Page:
May 20, 2017

EARLY FRIDAY BOX OFFICE: “Alien: Covenant” Doesn’t Blast Off, “Everything” Mild


ALIEN: COVENANT (TSG/20th) was supposed to refresh the franchise after the disenchanted response to Prometheus, but it’s opening at the low end of expectations.  Preliminary numbers at Deadline put opening day at $15.2M (including $4.2M from Thursday night), which suggests a $38M weekend.  Covenant carries about $225M in production/marketing costs, and it may not get much beyond $100M in the US, which could translate into $300M or so worldwide, leaving little profit for 20th once distribution costs and Ridley Scott’s back-end are calculated.  (Interestingly, 20th spent a lot of money this week on TV ads not for Covenant but for July’s War For the Planet of the Apes, which may–or may not–indicate that the studio knew Covenant‘s potential was limited.)

If Covenant dips even more over the weekend (Prometheus had only a 2.4x multiple from its opening day), the battle for 1st place could be a close one between it and GUARDIANS OF THE GALAXY VOL 2 (Marvel/Disney), which fell 47% from last Friday to $8.7M and should have a $32M weekend.  That will put it at just about $300M in the US, and it should end up slightly above the $333.2M earned by the original Guardians, perhaps a bit below the very high expectations for the sequel.

EVERYTHING, EVERYTHING (MGM/Warners) is a low-budget (around $10M) play, and for once it seemed as though Warners kept its marketing budget at a reasonable level.  That being the case, its possible $12M weekend (based on $4.6M on Friday) could put it on track for moderate success.

DIARY OF A WIMPY KID: THE LONG HAUL (20th) tried to reboot a franchise that no one cared to have back, and it was DOA with a $2M Friday that might give it a $7M weekend.  With $70M or so in production/marketing costs, and little international appeal (the last installment made only 36% of its worldwide total overseas), it’s unlikely to break even.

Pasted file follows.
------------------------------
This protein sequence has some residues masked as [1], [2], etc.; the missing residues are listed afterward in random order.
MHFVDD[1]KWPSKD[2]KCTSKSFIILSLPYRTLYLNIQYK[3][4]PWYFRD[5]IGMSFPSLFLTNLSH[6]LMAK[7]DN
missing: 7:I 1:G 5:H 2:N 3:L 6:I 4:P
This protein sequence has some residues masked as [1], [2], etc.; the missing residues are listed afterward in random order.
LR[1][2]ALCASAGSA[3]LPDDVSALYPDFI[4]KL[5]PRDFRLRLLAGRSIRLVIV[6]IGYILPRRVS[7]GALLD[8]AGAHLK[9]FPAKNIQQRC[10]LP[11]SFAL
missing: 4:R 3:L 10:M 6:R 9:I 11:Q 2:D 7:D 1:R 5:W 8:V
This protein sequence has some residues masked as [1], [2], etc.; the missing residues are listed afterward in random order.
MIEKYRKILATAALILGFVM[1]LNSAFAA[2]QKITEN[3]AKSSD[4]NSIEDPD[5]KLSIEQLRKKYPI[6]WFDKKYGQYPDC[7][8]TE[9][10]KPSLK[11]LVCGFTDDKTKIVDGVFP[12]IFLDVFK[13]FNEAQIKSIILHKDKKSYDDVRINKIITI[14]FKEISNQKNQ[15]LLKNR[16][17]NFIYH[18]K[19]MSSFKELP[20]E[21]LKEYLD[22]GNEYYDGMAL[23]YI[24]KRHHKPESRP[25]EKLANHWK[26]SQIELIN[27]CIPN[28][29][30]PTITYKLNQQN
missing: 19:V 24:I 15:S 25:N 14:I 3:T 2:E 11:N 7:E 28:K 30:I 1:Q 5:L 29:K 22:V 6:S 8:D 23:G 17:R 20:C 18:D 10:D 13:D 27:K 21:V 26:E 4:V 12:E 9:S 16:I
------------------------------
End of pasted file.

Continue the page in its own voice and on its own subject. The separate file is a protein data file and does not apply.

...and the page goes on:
SNATCHED (TSG/20th) is going to take a particular hit in this weekend’s Sunday vs Sunday comparison because of its strength on Mothers Day.  Friday was bad enough, down 55% from last week to $2.3M, and the weekend may only be $8M.  It’s in line for a $50M US total, a long way down from Trainwreck‘s $110.2M.

After last weekend’s disastrous opening, the news didn’t get any better for KING ARTHUR: LEGEND OF THE SWORD (Village Roadshow/RatPac/Warners), down 63% from last Friday to $1.9M, with a $6.5M weekend ahead and a US total that will probably end up at a shabby $40M.  Meanwhile, early projections have Wonder Woman at a solid but not thrilling $65-75M opening, so this summer is looking like a dark one for Warners.


About the Author

Mitch Salem
MITCH SALEM has worked on the business side of the entertainment industry for 20 years, as a senior business affairs executive and attorney for such companies as NBC, ABC, USA, Syfy, Bravo, and BermanBraun Productions, and before that, at the NY law firm of Weil, Gotshal & Manges. During all that, he has more or less constantly been going to the movies and watching TV, and writing about both since the 1980s. His film reviews also currently appear on and In addition, he is co-writer of an episode of the television series "Felicity."